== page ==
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Hi There, this is Traci Kaye, I’m the Director of Sourcing and Product Development here at Human B. Recently I attended a seminar about sustainability and it was so inspiring that I had to share and and try to inspire you too.
Sustainability – The ability to continue a defined behavior indefinitely. 
In the fashion industry we are constantly producing more and more goods. We use tons of natural resources, produce garments all over the world and all the while we are trying to keep up with ever changing trends and timely demands of the fashion industry. What is that impact? Most of the pollution in the garment industry comes from textiles. Water usage, finishing agents, and dyes. 20% of the worlds water pollution is due to the garment industry. How does it affect the community that work and live around these factories? As designers and consumers we have the responsibility to ask ourselves these questions and the ability to make change.

How do you as a designer build a company with all of these things in mind and as a small brand be a part of this change?

How can we still create, still design and still produce while making a smaller footprint and a more positive impact while doing it. While larger companies have an easier time demanding that their fabrics be sustainable they often have a harder time keeping an eye on how their production is being done. As a small brand you are more restricted on where you can produce and in turn are better able to manage where and how you choose to produce.
Here are 4 things That any fashion brand/designer can do to be more sustainable and help decrease our footprint:
1. Transparency 
Know your supply chain. Where are your textiles and trims coming from, what are they made out of & who is making your product? When asking ourselves these questions we need to keep in mind that impact is not only about the environment but is also the community that surrounds these factories.  So how can a small company like yours find this information. We are starting to see more and more widely used standardizations and tools that are helping to regulate our industry. Organizations like the Sustainable Apparel Coalition – The Higg Index, and textile exchange organization are doing just that.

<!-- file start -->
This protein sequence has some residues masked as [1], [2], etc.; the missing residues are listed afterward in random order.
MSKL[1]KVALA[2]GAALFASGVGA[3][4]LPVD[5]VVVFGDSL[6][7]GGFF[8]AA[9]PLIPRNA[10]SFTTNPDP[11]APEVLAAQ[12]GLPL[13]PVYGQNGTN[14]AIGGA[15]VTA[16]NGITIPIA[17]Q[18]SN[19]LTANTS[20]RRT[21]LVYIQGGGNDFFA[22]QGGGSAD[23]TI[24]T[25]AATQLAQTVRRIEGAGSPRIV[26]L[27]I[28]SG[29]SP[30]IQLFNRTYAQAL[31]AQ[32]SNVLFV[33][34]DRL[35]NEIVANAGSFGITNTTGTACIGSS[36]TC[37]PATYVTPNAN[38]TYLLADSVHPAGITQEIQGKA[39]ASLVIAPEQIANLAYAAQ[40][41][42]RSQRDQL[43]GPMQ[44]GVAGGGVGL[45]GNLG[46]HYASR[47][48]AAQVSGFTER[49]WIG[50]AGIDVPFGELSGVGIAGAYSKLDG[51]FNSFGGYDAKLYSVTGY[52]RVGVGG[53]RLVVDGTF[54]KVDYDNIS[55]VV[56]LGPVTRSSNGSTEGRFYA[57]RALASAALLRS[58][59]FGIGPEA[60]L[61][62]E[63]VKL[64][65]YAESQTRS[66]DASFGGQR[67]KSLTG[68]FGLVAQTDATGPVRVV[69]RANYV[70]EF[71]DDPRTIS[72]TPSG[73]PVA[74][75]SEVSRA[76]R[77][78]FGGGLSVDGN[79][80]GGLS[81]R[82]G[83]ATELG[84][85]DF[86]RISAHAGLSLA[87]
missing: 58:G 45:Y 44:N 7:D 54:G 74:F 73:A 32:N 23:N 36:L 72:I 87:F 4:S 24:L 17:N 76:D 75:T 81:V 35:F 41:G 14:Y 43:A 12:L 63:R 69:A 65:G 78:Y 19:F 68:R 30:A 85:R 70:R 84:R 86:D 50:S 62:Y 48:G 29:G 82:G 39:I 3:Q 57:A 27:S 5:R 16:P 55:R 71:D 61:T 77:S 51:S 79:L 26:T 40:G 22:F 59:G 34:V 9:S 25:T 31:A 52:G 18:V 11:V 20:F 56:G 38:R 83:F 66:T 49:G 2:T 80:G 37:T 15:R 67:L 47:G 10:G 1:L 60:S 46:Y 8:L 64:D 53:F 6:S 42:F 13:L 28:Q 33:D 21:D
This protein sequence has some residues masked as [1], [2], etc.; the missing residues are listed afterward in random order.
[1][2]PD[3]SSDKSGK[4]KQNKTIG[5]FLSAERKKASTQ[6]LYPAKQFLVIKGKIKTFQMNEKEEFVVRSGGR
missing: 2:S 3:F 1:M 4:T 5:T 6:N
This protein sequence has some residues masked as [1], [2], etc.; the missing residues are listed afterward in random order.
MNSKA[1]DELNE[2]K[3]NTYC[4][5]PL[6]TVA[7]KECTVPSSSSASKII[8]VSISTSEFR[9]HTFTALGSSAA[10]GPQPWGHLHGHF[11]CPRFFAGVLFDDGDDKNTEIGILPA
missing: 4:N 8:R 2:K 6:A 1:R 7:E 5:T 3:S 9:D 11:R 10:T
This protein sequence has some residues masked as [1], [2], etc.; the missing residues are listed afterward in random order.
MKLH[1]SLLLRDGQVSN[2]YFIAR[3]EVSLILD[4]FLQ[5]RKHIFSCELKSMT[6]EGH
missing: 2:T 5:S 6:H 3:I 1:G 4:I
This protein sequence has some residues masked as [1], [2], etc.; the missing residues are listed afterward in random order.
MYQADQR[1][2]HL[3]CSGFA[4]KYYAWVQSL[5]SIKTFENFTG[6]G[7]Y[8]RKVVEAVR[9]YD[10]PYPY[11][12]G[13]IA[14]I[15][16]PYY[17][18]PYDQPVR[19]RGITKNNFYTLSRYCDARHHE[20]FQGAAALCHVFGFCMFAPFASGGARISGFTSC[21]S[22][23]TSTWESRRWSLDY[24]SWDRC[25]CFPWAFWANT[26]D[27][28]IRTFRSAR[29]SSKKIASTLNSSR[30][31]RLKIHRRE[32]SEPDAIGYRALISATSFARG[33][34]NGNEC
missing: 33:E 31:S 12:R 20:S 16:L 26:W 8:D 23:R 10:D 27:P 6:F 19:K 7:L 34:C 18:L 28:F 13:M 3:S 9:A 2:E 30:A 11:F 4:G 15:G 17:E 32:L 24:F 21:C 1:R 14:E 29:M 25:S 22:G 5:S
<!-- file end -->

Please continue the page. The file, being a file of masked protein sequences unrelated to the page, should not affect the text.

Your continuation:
2. Textiles
Try and buy from sustainable textile mills. This is unfortunately not a huge market yet and for a small scale brand not always the easiest thing to accomplish. But you can educate yourself on the different global impact textiles have and when you are not able to find the accredited fabrics you need you can select fibers that have a more minimal cost to the environment and the community. For instance organic cotton vs non organic cotton. The latter causing harmful pollution for the farmers and the community. Or using tencel instead of viscose. There are organizations working to certify fibers and textiles so that as consumers we have the transparency needed to make a better choice.
3. Re-shoring 
In 1980’s 70% of our clothing was made in the US, and now it is ONLY 2%! Shocking statistics, right?  Manufacture in your own country when you can. This not only helps with our economy, but it also minimizes the environmental stress that comes with shipping. For example a common production chain looks like that: fiber is shipped from India to Japan to be made into fabric, the fabric than ships from Japan to China for sewing, and the garments are than shipped to the US – A long shipping process. With re-shoring comes less shipping, less polluting of our oceans, and helps build a stronger work force.
4. Product end use
Fast fashion is not going anywhere. And our land fills are filling up with last seasons clothes. As designers we can choose to make better product with responsible materials that when they are discarded they leave less pollution. Think of how the materials you select will effect the environment when the buyer is done with them. Where will they go? Can they be recycled?
Get Inspired!
Sustainability and the race to the top will not happen unless we collaborate. We need to work together. There are new organizations, coalitions, agencies, fiber innovators, and designers pushing the envelope every day in this field and making it easier for all of us to be a part of this change. Below are four of these resources to get you you started.

  • The sustainable Apparel Coalition – Works to reduce environmental and social impacts of the apparel and footwear products around the world. The Higg Index is an apparel and footwear industry self-assessment standard for assessing environmental and social sustainability throughout the supply chain
  • The Textile Exchange – An organization that’s purpose is to certify Textiles.
  • Cradle to Cradle products innovation Institute – An organization that educates and empowers manufacturers of consumer products to improve what their products are made of and how they are made.
  • Evrnu – A new fiber that comes from recycling of cotton garments. The take garment waste to its supply chain in a way that is good for business, for the environment, and for consumers.


About the Author

Maria Pesin

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